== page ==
I guess, I don’t think it’s crowded if it’s more of a snippet — and I read it more as a scene than a whole narrative. So that’s lovely and it works. Thanks for sharing!

    Here’s mine:

  7. Thank you, Lime. It really is about the number of people, that’s the whole point, so I don’t get the criticism that there are too many people. I keep rewriting it, and I’ve changed the title, to try to make it clearer, but maybe it just isn’t an idea that works. And, you’re right, it’s not really a linear story, per se, but I think that many of the offerings are similar that way, snippets, vignettes. I’ll think about it some more…

  8. Dear Carlos,

    The best line is Jack’s declaration/confession that his medium is still house paint. The most significant line is that he painted his vision. An artist struggling amid the hangers on to stick to his vision? There’s a lesson for writers here, isn’t there?



    • The story/stories is/are paralleling the experience of me writing them. People didn’t seems to get the story, commenting that there were too many characters, etc. But I wanted the crowd, in order to write a scene that reflected the professional art world and all the influences. Curiously, the house paint reference was the last thing I put into the last attempt. The artist was never not part of the commercial aspect either, but a participant, willing to accept the advice of the professionals around him. Anyway, I didn’t seem to be communicating all this, so I gave it up and wrote another story with just two characters and a clearer resolve, I think. But it’s not what I wanted originally to write.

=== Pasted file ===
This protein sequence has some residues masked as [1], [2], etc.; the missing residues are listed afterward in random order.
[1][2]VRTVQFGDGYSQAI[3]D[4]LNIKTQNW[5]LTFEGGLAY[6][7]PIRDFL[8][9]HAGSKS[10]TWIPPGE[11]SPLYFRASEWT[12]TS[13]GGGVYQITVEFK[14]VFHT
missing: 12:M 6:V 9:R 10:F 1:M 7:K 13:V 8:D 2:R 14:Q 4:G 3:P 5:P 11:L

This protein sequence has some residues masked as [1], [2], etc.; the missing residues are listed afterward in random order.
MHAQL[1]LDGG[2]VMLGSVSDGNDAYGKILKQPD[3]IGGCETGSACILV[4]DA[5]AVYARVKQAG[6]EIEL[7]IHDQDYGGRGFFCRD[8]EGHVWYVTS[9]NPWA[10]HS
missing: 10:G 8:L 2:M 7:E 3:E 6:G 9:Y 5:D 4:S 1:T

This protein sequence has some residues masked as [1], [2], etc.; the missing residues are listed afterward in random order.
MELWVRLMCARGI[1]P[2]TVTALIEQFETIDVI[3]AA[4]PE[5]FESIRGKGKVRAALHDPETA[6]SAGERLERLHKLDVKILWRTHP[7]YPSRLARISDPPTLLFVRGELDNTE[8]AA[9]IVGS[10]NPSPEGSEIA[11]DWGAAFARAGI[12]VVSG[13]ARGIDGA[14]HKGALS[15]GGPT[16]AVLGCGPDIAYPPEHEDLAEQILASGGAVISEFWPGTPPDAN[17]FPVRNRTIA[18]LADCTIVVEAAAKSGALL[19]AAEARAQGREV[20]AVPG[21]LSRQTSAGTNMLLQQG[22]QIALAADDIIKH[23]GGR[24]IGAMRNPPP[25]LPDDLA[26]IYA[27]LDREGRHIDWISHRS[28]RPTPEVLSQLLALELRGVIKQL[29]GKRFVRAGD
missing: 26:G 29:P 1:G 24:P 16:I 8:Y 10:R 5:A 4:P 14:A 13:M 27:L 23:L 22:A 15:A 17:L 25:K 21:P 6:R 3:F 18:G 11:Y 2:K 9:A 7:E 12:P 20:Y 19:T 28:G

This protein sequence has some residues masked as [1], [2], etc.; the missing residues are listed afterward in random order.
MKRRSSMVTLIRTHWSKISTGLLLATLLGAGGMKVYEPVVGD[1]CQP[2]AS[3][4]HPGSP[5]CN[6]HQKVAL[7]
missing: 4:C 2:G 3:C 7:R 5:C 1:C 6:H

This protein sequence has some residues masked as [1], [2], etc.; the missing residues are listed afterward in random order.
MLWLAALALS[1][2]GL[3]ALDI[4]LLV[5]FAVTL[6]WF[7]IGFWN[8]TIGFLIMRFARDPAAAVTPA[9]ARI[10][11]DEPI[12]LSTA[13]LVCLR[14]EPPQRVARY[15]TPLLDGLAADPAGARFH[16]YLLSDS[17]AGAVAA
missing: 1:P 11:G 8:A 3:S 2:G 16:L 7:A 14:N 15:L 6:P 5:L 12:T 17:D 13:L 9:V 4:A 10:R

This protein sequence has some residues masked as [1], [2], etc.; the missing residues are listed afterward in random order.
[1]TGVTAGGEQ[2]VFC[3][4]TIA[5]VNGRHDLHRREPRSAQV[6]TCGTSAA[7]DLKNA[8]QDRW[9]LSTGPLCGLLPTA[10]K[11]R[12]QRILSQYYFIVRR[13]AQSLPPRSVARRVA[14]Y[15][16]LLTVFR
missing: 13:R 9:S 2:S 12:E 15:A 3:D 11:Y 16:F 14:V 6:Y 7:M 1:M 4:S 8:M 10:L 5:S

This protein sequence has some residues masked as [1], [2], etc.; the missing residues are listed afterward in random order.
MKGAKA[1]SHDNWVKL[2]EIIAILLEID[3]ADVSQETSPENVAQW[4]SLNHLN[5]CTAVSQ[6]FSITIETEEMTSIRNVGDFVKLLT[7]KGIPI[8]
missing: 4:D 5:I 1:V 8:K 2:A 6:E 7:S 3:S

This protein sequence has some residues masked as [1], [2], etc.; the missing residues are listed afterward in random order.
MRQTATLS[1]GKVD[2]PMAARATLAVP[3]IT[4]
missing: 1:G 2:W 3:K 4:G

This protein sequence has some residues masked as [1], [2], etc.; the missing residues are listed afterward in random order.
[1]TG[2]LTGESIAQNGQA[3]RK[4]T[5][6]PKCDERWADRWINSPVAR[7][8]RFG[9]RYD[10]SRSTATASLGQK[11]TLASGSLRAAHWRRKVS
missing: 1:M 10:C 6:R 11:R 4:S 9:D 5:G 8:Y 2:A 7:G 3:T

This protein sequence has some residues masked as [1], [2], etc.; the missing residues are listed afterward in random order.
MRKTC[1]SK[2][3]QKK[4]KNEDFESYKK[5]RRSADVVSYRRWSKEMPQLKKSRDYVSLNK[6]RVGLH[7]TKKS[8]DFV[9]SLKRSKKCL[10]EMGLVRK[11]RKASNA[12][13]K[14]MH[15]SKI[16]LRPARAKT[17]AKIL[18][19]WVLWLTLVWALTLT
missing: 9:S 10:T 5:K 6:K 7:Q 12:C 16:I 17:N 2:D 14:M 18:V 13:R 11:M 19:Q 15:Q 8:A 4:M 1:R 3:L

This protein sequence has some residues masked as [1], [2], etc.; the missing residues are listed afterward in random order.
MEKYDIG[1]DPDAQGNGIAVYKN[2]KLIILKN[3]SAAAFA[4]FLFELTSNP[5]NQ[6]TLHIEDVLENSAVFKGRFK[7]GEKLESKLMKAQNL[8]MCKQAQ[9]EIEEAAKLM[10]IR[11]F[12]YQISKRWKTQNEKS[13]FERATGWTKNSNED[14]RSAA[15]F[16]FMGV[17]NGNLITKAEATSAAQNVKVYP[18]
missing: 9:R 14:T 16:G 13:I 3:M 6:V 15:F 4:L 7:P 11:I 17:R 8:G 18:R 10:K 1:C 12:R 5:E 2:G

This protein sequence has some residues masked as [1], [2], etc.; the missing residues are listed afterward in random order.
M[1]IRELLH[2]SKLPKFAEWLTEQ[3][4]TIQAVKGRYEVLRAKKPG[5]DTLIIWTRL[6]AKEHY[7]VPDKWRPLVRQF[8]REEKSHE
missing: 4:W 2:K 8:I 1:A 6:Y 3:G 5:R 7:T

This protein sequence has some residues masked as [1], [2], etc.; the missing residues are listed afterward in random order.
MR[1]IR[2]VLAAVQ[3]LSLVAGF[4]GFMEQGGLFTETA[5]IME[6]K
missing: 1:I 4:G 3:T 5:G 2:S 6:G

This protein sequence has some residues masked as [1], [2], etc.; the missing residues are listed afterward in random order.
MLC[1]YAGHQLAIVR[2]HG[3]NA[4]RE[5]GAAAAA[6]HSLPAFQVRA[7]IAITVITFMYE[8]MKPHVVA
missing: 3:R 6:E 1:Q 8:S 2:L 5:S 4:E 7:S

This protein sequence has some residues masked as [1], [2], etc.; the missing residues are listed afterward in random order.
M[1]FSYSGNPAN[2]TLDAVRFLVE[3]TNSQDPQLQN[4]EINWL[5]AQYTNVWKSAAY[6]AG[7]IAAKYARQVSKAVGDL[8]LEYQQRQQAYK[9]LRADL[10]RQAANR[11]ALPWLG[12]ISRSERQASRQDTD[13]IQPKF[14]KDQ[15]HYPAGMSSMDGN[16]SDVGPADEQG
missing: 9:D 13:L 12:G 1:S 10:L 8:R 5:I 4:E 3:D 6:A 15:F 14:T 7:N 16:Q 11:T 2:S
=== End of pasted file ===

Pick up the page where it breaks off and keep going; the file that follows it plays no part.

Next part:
9. I ‘saw’ the room and felt the pensive wait for approval and heard the plea from the artist wanting his art to remain true to his vision.

  10. Didn’t seem crowded, at all, to me. The part that is difficult to me is that, if he is sticking to “his medium,” then “his clientèle” would already know that and wouldn’t be confused at all. Thus, the line that confuses me is Lauren’s, not the last line.

    Not sure. Maybe it has something to do with my being at a friend’s gallery just this morning and having seen her new painting (no – not a mushroom).

    Here’s my story:

    • Thanks for the comments. His medium is house paint, but he has always painted non-objectively, so to suddenly paint an object would be disconcerting to his fan base. This is drawn from two sources: an artist I was friends with in university many years ago, and musicians I have know who have switched from, say, free jazz to chord-based jazz. They picked up new fans but many of old ones fled in anger at the supposed hypocrisy. Between Jack’s coterie of business advisors and the reactionary attitude of “fans” he is in a tough place, but he is grown up and accepts it, something we should understand about art and business. Carlos

  11. I’m familiar with this world and found every bit of this to be cutting. Excellent! I didn’t think there were too many people at all. Did wonder if anonymity would strengthen this piece or not. For example, instead of Jack’s publicist–the publicist, or Jack’s gallery owner–the gallery owner.